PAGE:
… and sometimes I even manage to listen to it and learn from it myself.
As a single mother working two new and demanding jobs, I don’t have much in the way of “me time” these days. But I’ve become obsessed with rainbow/unicorn/galaxy/peacock/insert-preferred-pop-culture-reference-here hair. I don’t quite know why. Before my separation I had never once dyed my hair. I’d never even felt inclined to do so.
“This is me,” I’d think. “What’s the point in changing it?”
But, in what was surely a predictable and worn-out stereotypical turn of events, after hearing of my husband’s decade of hidden infidelity, I got thee to the salon. I chopped off a lot of my boring brown hair and went a just-slightly-bold red with a blonde streak here and there to make me feel daring. Then I went maroon. Then peak-a-boo blue and purple and coral. Then, finally, I started saying “WTH?” and went fully rainbow. I’ve been teal and purple and yellow and green and blue and pink. I’ve been up and down the rainbow a few times now. After my most recent trip to my amazing stylist I left shockingly blue and purple. My heart smiles each time I look in the mirror.
My stylist is a fabulous being, and a recovering addict. I don’t presume to know them anymore than anyone knows someone they see on the somewhat regular for a professional and client relationship. But, we mesh. We mesh in a way that just feels right. We give each other that look – you know THAT look. The one that says, “We’ve survived. We’ve been through so much, but still we’re here. I’m proud of you. You’ve got this.”
When we meet we usually stumble onto the topic of how life is so god-damned hard. And, oh how it is.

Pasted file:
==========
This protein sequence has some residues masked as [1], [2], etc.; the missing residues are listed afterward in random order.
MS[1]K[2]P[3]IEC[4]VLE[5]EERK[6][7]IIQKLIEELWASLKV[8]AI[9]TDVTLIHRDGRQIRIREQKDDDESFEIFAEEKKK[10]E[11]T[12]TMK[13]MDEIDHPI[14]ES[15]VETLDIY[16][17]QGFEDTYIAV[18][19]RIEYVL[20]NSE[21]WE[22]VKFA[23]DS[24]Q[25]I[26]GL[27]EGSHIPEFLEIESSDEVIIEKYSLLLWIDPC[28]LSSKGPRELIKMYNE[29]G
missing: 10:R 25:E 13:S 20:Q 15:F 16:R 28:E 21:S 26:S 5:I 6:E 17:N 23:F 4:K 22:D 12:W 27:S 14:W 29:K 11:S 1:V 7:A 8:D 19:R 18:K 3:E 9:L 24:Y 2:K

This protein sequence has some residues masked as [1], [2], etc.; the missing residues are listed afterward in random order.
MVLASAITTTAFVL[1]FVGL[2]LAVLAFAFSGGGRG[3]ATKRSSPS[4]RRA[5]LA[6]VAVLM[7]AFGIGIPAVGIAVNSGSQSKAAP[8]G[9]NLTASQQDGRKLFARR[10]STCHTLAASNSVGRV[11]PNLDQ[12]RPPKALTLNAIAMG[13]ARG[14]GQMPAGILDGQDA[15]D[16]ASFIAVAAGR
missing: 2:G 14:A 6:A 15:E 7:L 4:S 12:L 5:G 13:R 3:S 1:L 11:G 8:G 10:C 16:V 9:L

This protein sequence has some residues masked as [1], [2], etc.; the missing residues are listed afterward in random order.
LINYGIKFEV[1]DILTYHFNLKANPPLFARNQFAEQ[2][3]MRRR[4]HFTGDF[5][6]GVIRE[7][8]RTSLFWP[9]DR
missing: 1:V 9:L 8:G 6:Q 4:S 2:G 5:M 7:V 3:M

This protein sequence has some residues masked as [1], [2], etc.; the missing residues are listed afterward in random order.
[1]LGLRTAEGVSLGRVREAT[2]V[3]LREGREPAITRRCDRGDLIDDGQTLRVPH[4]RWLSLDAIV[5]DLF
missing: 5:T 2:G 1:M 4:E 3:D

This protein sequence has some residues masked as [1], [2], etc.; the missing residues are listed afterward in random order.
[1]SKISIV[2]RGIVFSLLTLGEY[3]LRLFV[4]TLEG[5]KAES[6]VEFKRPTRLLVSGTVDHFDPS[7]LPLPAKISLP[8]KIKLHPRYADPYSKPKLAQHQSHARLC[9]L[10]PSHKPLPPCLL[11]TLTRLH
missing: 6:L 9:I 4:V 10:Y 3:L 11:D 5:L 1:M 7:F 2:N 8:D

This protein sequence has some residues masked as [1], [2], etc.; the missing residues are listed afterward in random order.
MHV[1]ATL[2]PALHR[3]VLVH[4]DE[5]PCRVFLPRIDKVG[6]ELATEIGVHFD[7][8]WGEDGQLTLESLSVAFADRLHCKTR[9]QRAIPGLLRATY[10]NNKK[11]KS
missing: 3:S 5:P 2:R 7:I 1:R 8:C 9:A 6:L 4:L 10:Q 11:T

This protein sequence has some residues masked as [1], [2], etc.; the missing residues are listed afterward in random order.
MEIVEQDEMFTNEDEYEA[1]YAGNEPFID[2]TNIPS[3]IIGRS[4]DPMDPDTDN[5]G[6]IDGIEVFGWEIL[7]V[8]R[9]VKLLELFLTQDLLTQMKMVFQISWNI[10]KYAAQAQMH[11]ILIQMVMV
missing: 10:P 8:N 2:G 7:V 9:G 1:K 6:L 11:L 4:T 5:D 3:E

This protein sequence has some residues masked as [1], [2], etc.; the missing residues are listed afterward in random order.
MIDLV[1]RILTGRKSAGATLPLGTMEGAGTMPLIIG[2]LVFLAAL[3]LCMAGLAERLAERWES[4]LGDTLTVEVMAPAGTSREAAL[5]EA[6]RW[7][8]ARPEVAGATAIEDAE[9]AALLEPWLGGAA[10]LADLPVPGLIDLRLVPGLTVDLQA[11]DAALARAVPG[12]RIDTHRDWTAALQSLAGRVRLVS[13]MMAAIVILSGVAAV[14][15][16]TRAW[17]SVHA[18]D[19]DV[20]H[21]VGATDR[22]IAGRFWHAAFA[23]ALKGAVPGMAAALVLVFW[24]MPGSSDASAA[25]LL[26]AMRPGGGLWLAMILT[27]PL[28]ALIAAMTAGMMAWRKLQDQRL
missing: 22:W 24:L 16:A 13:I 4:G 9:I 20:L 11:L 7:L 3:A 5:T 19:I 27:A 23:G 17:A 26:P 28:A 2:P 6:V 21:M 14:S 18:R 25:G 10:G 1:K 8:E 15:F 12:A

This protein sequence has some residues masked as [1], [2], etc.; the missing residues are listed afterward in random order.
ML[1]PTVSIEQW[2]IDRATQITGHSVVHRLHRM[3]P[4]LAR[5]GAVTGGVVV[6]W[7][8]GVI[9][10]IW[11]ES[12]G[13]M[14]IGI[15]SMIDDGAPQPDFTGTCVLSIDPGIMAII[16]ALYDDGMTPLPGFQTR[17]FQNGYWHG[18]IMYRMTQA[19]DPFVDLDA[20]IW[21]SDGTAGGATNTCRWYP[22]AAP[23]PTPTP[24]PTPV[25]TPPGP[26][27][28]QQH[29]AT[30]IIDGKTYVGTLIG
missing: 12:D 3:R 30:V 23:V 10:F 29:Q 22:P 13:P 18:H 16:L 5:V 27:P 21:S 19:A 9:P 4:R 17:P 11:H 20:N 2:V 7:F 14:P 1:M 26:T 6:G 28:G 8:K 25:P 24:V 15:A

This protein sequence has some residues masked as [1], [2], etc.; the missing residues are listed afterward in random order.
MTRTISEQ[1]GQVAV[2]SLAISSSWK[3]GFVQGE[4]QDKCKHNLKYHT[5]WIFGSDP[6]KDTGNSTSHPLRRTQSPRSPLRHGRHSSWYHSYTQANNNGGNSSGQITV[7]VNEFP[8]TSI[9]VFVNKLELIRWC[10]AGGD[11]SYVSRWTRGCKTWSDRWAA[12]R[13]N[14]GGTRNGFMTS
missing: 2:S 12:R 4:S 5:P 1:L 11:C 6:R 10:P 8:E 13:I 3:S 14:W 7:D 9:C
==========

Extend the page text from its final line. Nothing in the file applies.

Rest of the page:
This time they said to me, “I think that’s why we get each other. You are someone who knows what it is like to try and put all those pieces back together again.”
And, before even thinking about what I was about to say, I replied, “I disagree. I’m someone that spent nearly her entire life trying to put those tiny little pieces back together again. Now I’m someone that has learned that sometimes a thing can be so broken that there’s no hope of repair. Sometimes you just have to throw it out and start over. I’m not someone that knows how to put pieces together anymore; I’m someone that knows when to throw it all out and start over.”
And, you know what? A few days later and I couldn’t be more in agreement with myself. There’s so much piece in letting go. In sweeping up the tiniest of shards and crumbs, depositing them in the bin, and beginning anew. I’m not going to claim I’ve got it all figured out, but I’m certainly closer than I’ve ever been. If only because I don’t believe anymore that it can all be figured out.
I love my son. I love my home. I love my work. I’m at peace with my place in this world. And, more importantly, I’m at peace with the fact that that place will be in constant movement – sometimes initiated by me, but, more often than not, initiated by things outside my control. Control. I spent so long seeking it. My purple hair and I don’t need it. We’re resilient. We’ve been through some things. We’ll be through more. We’ll be just fine.